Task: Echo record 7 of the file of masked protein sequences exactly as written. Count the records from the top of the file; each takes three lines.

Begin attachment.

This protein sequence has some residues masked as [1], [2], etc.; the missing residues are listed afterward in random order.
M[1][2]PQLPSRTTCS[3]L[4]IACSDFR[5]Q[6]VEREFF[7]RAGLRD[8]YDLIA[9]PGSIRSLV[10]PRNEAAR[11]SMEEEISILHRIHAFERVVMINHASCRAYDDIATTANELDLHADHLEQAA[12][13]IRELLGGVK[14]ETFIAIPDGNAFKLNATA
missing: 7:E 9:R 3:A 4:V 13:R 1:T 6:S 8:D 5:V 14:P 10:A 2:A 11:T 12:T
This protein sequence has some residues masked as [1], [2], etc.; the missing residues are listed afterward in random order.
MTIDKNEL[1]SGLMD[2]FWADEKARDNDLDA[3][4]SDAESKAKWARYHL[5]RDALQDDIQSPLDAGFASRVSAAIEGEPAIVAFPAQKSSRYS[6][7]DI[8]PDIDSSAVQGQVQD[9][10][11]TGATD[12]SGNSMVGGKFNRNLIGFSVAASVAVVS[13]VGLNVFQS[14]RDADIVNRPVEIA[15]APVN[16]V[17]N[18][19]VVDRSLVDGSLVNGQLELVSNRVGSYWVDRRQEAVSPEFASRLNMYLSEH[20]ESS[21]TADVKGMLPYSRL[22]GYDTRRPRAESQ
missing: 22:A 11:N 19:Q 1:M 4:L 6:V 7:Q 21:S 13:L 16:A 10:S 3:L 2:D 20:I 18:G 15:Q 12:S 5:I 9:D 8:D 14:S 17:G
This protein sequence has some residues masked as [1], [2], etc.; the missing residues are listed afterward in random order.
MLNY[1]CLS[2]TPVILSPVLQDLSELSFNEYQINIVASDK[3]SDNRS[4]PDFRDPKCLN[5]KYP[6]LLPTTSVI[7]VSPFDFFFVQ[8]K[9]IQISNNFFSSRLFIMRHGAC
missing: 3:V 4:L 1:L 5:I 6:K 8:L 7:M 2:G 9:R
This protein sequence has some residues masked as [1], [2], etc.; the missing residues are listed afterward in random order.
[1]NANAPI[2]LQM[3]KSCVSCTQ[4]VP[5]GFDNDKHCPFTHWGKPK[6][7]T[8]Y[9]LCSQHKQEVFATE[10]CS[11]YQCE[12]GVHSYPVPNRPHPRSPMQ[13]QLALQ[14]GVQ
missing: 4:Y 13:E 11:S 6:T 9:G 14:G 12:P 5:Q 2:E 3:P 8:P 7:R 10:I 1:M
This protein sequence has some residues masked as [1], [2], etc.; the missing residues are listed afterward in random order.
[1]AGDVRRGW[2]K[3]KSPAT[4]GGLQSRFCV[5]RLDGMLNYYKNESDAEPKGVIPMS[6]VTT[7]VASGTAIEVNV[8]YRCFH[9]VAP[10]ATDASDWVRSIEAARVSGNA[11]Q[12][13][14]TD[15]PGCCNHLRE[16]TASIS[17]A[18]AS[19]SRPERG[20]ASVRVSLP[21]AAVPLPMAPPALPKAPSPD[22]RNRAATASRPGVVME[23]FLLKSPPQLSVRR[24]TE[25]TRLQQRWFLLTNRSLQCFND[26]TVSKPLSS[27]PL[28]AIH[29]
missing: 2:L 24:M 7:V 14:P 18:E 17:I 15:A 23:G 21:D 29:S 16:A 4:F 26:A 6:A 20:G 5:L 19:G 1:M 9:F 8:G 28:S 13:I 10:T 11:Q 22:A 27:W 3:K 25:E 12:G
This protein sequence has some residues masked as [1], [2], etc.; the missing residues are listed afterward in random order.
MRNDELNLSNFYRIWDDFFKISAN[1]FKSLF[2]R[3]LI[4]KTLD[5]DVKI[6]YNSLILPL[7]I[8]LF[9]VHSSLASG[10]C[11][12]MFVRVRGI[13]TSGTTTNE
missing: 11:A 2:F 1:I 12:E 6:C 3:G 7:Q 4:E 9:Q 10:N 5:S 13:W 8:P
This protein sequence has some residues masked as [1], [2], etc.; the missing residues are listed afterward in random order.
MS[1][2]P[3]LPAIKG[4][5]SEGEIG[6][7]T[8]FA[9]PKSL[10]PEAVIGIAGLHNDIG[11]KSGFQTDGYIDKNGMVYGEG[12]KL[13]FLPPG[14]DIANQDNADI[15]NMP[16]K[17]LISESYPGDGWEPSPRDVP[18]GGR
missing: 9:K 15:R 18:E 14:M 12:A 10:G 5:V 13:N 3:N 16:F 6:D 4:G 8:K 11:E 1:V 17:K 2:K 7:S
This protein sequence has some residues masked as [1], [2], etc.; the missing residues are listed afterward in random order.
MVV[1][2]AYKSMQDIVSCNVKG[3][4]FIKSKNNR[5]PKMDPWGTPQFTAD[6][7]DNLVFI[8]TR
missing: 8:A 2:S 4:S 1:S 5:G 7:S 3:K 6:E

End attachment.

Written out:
This protein sequence has some residues masked as [1], [2], etc.; the missing residues are listed afterward in random order.
MS[1][2]P[3]LPAIKG[4][5]SEGEIG[6][7]T[8]FA[9]PKSL[10]PEAVIGIAGLHNDIG[11]KSGFQTDGYIDKNGMVYGEG[12]KL[13]FLPPG[14]DIANQDNADI[15]NMP[16]K[17]LISESYPGDGWEPSPRDVP[18]GGR
missing: 9:K 15:R 18:E 14:M 12:A 10:G 5:V 13:N 3:N 16:F 6:D 4:G 8:K 11:E 1:V 17:K 2:K 7:S